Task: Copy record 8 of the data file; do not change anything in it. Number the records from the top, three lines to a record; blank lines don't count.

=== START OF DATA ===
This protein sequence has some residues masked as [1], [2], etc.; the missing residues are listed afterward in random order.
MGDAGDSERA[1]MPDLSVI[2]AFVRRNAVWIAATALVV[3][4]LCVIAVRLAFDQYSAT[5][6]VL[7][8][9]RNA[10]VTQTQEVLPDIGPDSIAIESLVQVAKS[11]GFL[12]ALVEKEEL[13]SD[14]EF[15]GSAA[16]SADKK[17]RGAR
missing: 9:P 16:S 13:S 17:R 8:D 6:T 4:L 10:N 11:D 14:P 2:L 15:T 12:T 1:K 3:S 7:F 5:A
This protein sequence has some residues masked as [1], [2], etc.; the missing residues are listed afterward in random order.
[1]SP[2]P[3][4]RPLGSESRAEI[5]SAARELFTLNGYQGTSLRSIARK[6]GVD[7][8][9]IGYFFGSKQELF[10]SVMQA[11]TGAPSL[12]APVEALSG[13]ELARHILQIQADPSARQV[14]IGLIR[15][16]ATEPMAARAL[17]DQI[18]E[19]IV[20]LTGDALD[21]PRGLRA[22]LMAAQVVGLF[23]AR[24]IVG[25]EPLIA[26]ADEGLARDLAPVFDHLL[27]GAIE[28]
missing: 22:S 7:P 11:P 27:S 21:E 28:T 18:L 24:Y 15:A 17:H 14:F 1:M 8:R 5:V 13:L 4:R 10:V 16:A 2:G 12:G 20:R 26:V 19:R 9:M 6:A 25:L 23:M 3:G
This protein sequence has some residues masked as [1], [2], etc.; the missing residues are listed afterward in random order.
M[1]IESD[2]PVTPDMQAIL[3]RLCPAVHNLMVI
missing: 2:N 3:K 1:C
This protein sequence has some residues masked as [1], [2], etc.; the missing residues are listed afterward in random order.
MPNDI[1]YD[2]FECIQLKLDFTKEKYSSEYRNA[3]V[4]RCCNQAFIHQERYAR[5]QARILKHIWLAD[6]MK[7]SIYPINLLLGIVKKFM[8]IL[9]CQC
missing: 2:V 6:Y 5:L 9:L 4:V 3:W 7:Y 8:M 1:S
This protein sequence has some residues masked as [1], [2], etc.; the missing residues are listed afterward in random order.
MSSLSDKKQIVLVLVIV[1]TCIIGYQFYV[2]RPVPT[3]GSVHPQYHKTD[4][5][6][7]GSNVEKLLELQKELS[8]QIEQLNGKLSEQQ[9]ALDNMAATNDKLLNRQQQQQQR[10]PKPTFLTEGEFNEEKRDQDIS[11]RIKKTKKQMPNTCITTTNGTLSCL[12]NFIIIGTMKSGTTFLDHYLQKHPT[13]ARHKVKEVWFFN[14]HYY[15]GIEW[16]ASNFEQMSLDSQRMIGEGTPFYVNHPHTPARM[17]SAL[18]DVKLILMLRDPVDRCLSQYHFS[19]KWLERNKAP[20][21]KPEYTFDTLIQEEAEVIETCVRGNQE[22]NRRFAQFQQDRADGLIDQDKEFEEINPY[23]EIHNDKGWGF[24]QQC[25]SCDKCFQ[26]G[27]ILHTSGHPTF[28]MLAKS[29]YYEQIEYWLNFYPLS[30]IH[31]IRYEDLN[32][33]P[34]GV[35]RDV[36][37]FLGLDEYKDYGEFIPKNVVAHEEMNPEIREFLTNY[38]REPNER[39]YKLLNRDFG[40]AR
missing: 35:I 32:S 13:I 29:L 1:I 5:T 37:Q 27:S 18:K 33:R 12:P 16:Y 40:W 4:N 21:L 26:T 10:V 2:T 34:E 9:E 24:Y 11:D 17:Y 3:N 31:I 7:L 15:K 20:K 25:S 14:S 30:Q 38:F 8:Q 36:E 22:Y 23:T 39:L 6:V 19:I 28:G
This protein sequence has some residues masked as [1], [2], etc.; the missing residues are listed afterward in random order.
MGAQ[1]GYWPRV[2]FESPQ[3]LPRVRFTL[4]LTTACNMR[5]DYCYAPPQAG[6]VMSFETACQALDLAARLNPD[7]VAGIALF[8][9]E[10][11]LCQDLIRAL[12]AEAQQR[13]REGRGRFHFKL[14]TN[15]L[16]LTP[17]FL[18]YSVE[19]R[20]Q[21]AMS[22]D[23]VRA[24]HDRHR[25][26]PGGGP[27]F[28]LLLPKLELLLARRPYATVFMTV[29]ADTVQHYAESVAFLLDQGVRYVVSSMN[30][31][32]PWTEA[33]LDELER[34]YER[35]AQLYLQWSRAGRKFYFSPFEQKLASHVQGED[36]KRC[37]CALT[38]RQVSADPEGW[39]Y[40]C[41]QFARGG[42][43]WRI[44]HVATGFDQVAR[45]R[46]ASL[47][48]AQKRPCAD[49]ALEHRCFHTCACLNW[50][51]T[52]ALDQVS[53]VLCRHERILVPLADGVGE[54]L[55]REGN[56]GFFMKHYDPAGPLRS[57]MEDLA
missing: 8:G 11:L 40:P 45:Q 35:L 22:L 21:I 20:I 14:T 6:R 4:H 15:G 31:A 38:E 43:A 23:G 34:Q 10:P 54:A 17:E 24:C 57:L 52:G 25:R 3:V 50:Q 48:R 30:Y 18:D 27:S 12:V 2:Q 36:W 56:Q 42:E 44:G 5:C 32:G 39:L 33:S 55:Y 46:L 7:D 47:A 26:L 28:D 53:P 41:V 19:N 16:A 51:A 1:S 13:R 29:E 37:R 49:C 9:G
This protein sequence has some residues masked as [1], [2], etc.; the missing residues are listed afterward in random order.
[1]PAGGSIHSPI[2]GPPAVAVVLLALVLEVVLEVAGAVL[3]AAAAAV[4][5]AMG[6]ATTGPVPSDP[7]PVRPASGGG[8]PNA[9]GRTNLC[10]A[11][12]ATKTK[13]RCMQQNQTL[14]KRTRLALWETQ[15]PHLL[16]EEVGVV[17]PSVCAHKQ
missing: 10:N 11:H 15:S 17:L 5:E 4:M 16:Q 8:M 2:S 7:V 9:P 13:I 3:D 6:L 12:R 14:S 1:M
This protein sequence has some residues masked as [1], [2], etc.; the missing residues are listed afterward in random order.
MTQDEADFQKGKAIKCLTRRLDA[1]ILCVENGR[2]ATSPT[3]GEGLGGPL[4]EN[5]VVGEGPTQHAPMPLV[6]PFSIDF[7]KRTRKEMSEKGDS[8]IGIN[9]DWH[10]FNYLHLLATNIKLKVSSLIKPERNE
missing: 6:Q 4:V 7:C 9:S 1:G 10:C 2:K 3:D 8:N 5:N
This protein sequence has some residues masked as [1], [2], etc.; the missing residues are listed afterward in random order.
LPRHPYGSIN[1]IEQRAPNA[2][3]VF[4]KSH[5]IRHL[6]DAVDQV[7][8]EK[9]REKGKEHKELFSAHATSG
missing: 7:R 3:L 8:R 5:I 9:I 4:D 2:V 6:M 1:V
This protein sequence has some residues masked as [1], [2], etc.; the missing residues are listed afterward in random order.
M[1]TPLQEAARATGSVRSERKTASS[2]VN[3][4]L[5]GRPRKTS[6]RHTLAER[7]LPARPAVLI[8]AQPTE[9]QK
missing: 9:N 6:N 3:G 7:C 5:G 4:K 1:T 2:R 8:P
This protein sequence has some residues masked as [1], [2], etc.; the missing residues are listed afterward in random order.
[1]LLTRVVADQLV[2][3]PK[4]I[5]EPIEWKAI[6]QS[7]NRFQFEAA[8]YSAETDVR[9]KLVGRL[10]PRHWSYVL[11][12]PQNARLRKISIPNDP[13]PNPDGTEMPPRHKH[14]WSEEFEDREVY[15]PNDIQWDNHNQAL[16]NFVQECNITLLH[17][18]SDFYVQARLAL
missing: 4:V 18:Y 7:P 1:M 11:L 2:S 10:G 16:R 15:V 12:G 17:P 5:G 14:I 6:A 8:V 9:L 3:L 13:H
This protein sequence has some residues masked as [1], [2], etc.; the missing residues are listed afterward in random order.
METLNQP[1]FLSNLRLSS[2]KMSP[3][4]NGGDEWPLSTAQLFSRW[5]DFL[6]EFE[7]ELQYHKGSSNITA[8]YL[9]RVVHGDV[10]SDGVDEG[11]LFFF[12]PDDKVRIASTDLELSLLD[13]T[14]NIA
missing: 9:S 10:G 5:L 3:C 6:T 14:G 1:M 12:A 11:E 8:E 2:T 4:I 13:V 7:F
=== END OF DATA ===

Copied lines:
This protein sequence has some residues masked as [1], [2], etc.; the missing residues are listed afterward in random order.
MTQDEADFQKGKAIKCLTRRLDA[1]ILCVENGR[2]ATSPT[3]GEGLGGPL[4]EN[5]VVGEGPTQHAPMPLV[6]PFSIDF[7]KRTRKEMSEKGDS[8]IGIN[9]DWH[10]FNYLHLLATNIKLKVSSLIKPERNE
missing: 6:Q 4:V 7:C 9:S 1:G 10:C 2:K 3:D 8:N 5:N